Wind power in New Zealand generates a small but growing proportion of the country's electricity. As of December 2017, wind power accounts for 690 MW of installed capacity and over 5 percent of electricity generated in the country.
Despite abundant natural resources and a relatively small population, New Zealand is a net importer of energy, in the form of petroleum products. The ratio of non-renewable and renewable energy sources was fairly consistent from 1975 to 2008, with about 70 percent of primary energy supply coming from hydrocarbon fuels. This ratio decreased to about 60 percent in 2018. The proportion of non-renewable energy varies annually, depending on water flows into hydro-electricity lakes and demand for energy. In 2018, approximately 60% of primary energy was from non-renewable hydrocarbon fuels and 40% was from renewable sources. In 2007 energy consumption per capita was 120 gigajoules. Per capita energy consumption had increased 8 per cent since 1998. New Zealand uses more energy per capita than 17 of 30 OECD countries. New Zealand is one of 13 OECD countries that does not operate nuclear power stations.
100% renewable energy refers to an energy system where all energy use is sourced from renewable energy sources. The endeavor to use 100% renewable energy for electricity, heating/cooling and transport is motivated by global warming, pollution and other environmental issues, as well as economic and energy security concerns. Shifting the total global primary energy supply to renewable sources requires a transition of the energy system, since most of today's energy is derived from non-renewable fossil fuels.
Hydroelectric power in New Zealand has been a part of the country's energy system for over 100 years and continues to provide more than half of the country's electricity needs. Hydroelectricity is the primary source of renewable energy in New Zealand. Power is generated the most in the South Island and is used the most in the North Island.
India is one of the countries with the largest production of energy from renewable sources. As of 2019, 35% of India's installed electricity generation capacity is from renewable sources, generating 17% of total electricity in the country.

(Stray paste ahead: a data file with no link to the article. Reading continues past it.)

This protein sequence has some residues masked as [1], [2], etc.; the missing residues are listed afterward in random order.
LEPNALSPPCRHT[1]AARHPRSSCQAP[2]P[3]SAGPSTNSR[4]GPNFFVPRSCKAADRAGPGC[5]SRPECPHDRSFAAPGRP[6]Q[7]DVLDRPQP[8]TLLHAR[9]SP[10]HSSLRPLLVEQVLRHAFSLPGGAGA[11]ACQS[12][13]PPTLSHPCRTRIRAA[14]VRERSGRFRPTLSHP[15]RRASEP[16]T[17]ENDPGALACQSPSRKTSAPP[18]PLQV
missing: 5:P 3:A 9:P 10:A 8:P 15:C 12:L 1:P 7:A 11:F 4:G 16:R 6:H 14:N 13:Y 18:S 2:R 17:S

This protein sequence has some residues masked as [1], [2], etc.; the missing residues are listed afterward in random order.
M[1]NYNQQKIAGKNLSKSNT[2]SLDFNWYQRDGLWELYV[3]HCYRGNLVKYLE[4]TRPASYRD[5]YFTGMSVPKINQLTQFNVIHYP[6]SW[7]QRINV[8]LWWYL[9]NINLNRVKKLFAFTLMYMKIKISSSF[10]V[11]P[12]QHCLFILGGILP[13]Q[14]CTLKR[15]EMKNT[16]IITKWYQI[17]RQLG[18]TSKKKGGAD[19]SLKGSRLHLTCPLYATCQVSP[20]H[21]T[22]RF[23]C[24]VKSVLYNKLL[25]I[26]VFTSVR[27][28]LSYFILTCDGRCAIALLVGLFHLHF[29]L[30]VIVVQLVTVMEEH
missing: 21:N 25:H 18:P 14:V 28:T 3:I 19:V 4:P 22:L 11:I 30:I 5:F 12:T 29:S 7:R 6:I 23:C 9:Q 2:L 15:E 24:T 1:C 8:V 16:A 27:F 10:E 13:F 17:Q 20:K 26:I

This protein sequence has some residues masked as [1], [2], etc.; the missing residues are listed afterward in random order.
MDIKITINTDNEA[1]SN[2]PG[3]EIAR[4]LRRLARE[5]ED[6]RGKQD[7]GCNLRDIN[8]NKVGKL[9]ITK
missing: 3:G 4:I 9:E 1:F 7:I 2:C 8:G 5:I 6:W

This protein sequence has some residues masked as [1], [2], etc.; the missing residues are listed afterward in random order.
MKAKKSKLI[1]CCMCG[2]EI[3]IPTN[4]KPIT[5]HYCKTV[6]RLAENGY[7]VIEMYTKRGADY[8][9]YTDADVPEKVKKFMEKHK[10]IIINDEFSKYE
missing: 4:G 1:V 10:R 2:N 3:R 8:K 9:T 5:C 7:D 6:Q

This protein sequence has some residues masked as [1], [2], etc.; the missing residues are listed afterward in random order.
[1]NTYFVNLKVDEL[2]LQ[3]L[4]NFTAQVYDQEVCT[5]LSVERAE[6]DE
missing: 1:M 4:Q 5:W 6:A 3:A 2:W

Thailand has power plants such as the 2 MW TRIGA Mark 3 Research Reactor.
As of 2018, hydroelectric power stations in the United Kingdom accounted for 1.87 GW of installed electrical generating capacity, being 2.2% of the UK's total generating capacity and 4.2% of UK's renewable energy generating capacity. This includes four conventional hydroelectric power stations and run-of-river schemes for which annual electricity production is approximately 5,000 GWh, being about 1.3% of the UK's total electricity production. There are also pumped-storage hydroelectric power stations providing a further 2.8 GW of installed electrical generating capacity, and contributing up to 4,075 GWh of peak demand electricity annually.
Renewable energy in Taiwan contributed to 8.7% of national electricity generation as of end of 2013. The total installed capacity of renewable energy in Taiwan by the end of 2013 was 3.76 GW.
Wind power in Thailand amounted to an installed production capacity of 224.5 MW as of the end of 2014. Installed capacity was 112 MW at the end of 2012, with 111 MW added in 2013, and a minor amount added in 2014. This ranked Thailand 46th in the world by installed capacity as of 2015.
Thailand has set targets and policies for the development of its energy sector for 2035, with priority being given to indigenous renewable energy resources, including hydropower.
In 2013, renewable energy provided 26.44% of the total electricity in the Philippines and 19,903 gigawatt-hours (GWh) of electrical energy out of a total demand of 75,266 gigawatt-hours. The Philippines is a net importer of fossil fuels. For the sake of energy security, there is momentum to develop renewable energy sources. The types available include hydropower, geothermal power, wind power, solar power and biomass power. The government of the Philippines has legislated a number of policies in order to increase the use of renewable energy by the country.
By the end of 2016 Austria already fulfilled their EU Renewables Directive goal for the year 2020. By 2016 renewable energies accounted to 33.5% of the final energy consumption in all sectors. The renewable energy sector is also accountable for hosting 41591 jobs and creating a revenue of 7219 Mio€ in 2016.